TAIWAN - The National Taiwan University Hospital (NTUH) yesterday offered a public apology for mistakenly transplanting to five recipients the organs of an HIV-infected donor on Wednesday, putting them at a high risk of contracting AIDS.
Tan Ching-ding, a medical affairs secretary of NTUH, and Hung Chien-ching, a physician-in-charge at the hospital, expressed the apology at a press conference held yesterday evening after the exposure of the horrifying incident.
Tang said the hospital has offered emergency anti-AIDS medications to the five organ transplant recipients, and informed the Cabinet-level Department of Health (DOH) of the incident immediately after the hospital realized the mistake.
It marked the first time in Taiwan that organ transplants might lead to recipients falling victim to AIDS, a ranking DOH official said.
Shih Wen-yi, deputy director-general of the DOH's Centers for Disease Control, said that the NTUH has made it a regular practice to carry out HIV test on any organ donor before conducting organ transplant operation.
"We don't know at the moment what went wrong in this case, which has left five innocent organ recipients facing AIDS risks," Shih said.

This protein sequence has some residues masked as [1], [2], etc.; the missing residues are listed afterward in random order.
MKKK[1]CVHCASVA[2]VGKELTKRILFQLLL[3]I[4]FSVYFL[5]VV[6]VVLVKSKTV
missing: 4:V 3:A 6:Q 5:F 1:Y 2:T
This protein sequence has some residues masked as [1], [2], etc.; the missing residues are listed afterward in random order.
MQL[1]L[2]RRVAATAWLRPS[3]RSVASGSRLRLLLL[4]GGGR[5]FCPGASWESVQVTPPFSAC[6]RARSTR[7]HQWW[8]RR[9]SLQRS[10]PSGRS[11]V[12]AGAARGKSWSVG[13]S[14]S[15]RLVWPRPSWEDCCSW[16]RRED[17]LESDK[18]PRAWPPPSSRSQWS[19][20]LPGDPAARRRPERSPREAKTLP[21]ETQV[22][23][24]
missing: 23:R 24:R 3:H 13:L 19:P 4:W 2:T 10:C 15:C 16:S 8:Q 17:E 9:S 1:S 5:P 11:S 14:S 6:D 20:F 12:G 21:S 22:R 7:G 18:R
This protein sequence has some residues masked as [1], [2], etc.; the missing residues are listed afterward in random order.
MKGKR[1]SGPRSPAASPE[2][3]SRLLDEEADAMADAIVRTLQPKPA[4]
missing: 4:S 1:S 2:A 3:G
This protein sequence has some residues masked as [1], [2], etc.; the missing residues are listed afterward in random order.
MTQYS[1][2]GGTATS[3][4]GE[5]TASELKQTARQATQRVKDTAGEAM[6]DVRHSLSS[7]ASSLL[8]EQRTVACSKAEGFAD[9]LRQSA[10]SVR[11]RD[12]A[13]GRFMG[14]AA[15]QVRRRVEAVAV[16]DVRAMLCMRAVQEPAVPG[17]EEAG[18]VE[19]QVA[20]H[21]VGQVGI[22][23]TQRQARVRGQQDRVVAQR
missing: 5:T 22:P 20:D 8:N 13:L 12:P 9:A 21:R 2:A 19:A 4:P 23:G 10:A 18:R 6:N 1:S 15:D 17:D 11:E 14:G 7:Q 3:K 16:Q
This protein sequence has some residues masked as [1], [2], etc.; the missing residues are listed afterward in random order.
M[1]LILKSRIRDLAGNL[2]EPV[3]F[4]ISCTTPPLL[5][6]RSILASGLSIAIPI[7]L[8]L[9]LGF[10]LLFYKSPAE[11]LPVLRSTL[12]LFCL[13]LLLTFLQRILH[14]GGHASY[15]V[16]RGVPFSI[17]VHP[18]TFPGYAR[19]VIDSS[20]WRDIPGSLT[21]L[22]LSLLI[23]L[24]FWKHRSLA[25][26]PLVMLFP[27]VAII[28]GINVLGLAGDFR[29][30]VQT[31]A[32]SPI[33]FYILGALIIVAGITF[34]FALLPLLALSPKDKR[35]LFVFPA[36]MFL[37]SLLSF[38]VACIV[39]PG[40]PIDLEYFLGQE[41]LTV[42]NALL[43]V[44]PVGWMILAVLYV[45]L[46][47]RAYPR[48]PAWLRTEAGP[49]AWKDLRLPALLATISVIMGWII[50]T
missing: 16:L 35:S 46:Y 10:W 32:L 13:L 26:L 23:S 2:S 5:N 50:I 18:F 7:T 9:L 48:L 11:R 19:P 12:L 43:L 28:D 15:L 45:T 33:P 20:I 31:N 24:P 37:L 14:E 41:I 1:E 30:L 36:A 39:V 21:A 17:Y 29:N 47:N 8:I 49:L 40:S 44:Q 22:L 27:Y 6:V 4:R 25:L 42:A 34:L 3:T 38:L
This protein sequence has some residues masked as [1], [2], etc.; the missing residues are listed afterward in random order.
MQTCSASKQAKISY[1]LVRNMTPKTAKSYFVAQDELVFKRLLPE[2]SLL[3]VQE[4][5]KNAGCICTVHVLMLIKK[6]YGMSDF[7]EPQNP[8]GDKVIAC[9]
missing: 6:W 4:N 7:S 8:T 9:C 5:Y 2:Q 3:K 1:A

No information has yet been released by NTUH on why the organs were not properly screened before use or when it actually discovered that the donor had HIV.
Shih said the hospital has apologized to the patients and their families as well as briefed them on the situation.
Meanwhile, Yao Ke-wu, director of the Bureau of Health of Hsinchu City, said yesterday that the donor was a legally listed HIV-carrier in Taipei, who sustained a serious head injury after accidentally falling from a high-rise building on Aug. 24.
As his condition was not promising, the 37-year-old's family took the initiative to contact NTUH to arrange the transfer of his organs, Yao said.
An NTUH transplant team rushed to the city's Nanmen Hospital to remove the man's organs and brought them to Taipei for transplant into five different patients, Yao said.
The man was tested HIV positive in Taipei and had received treatment there until July, when he was referred to Hsinchu City for continued treatment. The incident, he said, exposed a major loophole in the domestic organ transplant system.
The DOH has demanded that NTUH present a complete report on the incident in three days.
Shih Chong-liang, director general of the Bureau of Medical Affairs under the DOH, said that the DOH will move to investigate the incident and then determine what administrative punishment to be imposed on the NTUH.
On another front, in case any of the five organ transplant recipients are infected with HIV, the recipients can seek proper compensation from the NTUH in accordance with the AIDS Prevention and Control Act.
AIDS (Acquired Immunodeficiency Syndrome) is caused by the human immunodeficiency virus (HIV). The infection destroys an individual's immune system and leads to some opportunistic infections or cancers, and eventually to death. The infection is thus considered the most serious worldwide health problem of the 20th century.